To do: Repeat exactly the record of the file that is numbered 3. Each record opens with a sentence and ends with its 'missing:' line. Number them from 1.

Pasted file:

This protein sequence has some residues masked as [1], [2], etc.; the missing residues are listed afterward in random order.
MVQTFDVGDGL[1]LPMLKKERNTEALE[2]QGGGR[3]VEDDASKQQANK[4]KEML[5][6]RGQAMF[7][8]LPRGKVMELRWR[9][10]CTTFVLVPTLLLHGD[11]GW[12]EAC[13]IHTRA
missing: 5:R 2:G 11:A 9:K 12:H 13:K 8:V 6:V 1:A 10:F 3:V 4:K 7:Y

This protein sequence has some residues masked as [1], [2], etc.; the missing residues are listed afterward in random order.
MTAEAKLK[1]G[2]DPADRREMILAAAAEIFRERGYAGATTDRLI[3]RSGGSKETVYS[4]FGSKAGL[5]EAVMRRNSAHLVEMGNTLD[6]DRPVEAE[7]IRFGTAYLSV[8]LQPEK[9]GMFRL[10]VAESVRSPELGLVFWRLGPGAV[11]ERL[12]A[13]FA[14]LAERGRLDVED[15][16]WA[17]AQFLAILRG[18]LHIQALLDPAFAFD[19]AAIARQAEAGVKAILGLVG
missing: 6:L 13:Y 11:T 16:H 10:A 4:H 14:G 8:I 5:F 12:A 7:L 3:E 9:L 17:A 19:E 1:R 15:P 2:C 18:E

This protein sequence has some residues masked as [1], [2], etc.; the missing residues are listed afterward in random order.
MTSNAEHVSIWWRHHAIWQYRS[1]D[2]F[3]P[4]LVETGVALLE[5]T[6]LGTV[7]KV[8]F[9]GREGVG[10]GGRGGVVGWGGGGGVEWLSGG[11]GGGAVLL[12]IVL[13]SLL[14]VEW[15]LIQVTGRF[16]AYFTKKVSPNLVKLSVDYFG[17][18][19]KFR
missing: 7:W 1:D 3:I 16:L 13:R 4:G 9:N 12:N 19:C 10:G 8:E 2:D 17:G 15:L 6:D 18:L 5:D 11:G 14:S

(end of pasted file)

This protein sequence has some residues masked as [1], [2], etc.; the missing residues are listed afterward in random order.
MTSNAEHVSIWWRHHAIWQYRS[1]D[2]F[3]P[4]LVETGVALLE[5]T[6]LGTV[7]KV[8]F[9]GREGVG[10]GGRGGVVGWGGGGGVEWLSGG[11]GGGAVLL[12]IVL[13]SLL[14]VEW[15]LIQVTGRF[16]AYFTKKVSPNLVKLSVDYFG[17][18][19]KFR
missing: 7:W 1:D 3:I 16:L 13:R 4:G 9:N 12:N 19:C 10:G 8:E 2:D 17:G 15:L 6:D 18:L 5:D 11:G 14:S